If the President and the White House proclaimed the book ‘illegal’ to publish for national security reasons, I find it hard to believe it could all be lies. But the idea that it’s at least in part a publicity stunt holds up.

‘The Room Where It Happened’ is riddled with Bolton’s attempts to absolve himself of guilt in Trump’s worst decisions. It’s hard to know how much of it is true, but Bolton at least claims to have expressed opposition to Trump meeting with Kim Jong Un, and to the withdrawal of troops from Syria.

He describes having to talk Trump out of stopping military exercises with South Korea in the DMZ, and when Trump’s frequent rallying cry for NATO nations to increase defence spending once again fell on deaf ears, Bolton describes having to convince the President not to pull out of the group entirely.

He calls Trump’s erratic response to the attack on two oil tankers in the Gulf of Oman, and eventual last-minute decision to call off airstrikes on Iran, as “the most irrational thing I ever witnessed any President do.”

If true, Bolton gives a damning account of just how close the nation has come to major upset time and time again. And he’ll make sure you know who’s to thank.

I’ll spare you the cringy content, but Bolton is careful to include in parentheses the praises he received from world leaders, even when they have no bearing on anything at all. As for public criticism of his politics, he seems to enjoy it.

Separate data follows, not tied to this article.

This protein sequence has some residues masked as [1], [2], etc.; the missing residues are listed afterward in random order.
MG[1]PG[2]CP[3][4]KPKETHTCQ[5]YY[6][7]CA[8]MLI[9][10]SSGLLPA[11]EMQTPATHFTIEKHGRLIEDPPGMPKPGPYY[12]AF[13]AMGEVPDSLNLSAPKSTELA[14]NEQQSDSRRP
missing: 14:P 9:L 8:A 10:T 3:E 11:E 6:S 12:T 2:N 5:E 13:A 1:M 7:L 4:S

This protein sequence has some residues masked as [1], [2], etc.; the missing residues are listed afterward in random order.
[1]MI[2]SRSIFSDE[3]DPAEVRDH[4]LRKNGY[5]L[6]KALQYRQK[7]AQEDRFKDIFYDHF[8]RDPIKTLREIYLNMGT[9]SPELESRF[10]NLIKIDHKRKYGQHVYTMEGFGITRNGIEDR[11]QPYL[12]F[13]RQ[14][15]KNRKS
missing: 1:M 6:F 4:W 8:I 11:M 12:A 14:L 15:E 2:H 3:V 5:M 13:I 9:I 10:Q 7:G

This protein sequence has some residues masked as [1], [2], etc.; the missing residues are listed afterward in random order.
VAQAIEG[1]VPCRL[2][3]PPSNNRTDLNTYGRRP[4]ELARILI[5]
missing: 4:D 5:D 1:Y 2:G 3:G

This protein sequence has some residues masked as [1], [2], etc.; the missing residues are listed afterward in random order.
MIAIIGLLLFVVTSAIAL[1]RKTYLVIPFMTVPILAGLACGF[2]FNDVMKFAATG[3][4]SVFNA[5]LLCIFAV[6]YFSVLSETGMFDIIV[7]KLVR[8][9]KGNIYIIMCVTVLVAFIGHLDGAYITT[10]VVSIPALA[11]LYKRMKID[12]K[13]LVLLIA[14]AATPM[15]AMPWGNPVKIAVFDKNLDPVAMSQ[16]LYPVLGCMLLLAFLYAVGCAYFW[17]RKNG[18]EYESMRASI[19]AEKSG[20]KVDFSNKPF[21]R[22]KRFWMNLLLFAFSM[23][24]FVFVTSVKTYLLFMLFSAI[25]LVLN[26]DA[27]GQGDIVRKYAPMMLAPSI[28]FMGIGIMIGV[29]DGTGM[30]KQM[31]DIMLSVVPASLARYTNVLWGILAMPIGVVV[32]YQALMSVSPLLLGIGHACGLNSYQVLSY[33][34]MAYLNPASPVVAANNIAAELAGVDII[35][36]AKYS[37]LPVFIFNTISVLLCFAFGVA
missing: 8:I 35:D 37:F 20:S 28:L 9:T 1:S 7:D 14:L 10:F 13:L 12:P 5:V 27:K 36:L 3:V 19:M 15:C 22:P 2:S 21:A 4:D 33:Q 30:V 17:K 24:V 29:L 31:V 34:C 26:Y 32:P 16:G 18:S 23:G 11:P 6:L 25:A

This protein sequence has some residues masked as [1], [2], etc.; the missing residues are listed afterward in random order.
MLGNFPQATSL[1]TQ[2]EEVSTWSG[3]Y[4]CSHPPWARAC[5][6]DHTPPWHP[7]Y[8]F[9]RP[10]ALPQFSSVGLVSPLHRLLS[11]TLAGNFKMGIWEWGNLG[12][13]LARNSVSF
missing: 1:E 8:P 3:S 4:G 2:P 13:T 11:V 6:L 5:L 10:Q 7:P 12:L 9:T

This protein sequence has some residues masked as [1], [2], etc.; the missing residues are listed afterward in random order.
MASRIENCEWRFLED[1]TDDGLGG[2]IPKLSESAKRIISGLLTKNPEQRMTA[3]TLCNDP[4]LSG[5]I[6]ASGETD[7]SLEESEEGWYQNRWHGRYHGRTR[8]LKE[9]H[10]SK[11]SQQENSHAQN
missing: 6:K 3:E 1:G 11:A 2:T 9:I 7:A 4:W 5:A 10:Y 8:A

His swift critiques of Mattis, Kelly and Pompeo are studded by expressions of glee at his poor global reputation. He loves the antagonism and games, describing how “Cuba was now attacking me by name, so my spirits were high.” Any attention at all is good enough.

But while Bolton’s busy polishing his name for the history books (at one point laughing about the Pentagon being renamed ‘the Bolton Building’), there are still election campaigns raging all around us.

In light of a possible Trump re-election, the final chapters of the book are what any reader is waiting patiently for. Perhaps as atonement for not having testified, Bolton lays clear his “recollection” of what happened between President Trump and Volodymyr Zelensky in that now-infamous phone call.

Bolton states he believes Trump did “coerce” the Ukrainian President, and spoke of the affair as “bad policy, questionable legally, and unacceptable as presidential behaviour.” The public is right to ask why that threshold wasn’t enough to prompt Bolton to testify in the first place.

He gives some reasons for that. In an interview with USA Today, Bolton talks about how there are two “guardrails” in the constitution that limit a President’s power: elections, and impeachment.

He claims he chose not to testify because he didn’t think the impeachment proceedings were gone about in the right way, and therefore became too partisan to be successful. He’s publishing this book, he’d claim, to bolster the other guardrail: elections.

But this book lacks the umph, gravity, uniqueness and shock necessary to deliver a fatal blow to the Trump campaign. It’s another iteration of a common story; that Trump is unfit for office but can’t be gotten rid of.

By not testifying, Bolton retained some future in the Republican Party, but he tossed aside a real opportunity to bring forward questionable Presidential practice. Publishing ‘The Room Where It Happened’ is a safe, profitable way to reveal the same information, but without the political and legal weight of impeachment proceedings.

The book is interesting, but it’s a feeble attempt to oppose the Trump administration.

*Charlotte Munns is a London-based freelance writer who has specialized in English Literature and Middle Eastern Studies at Columbia University, New York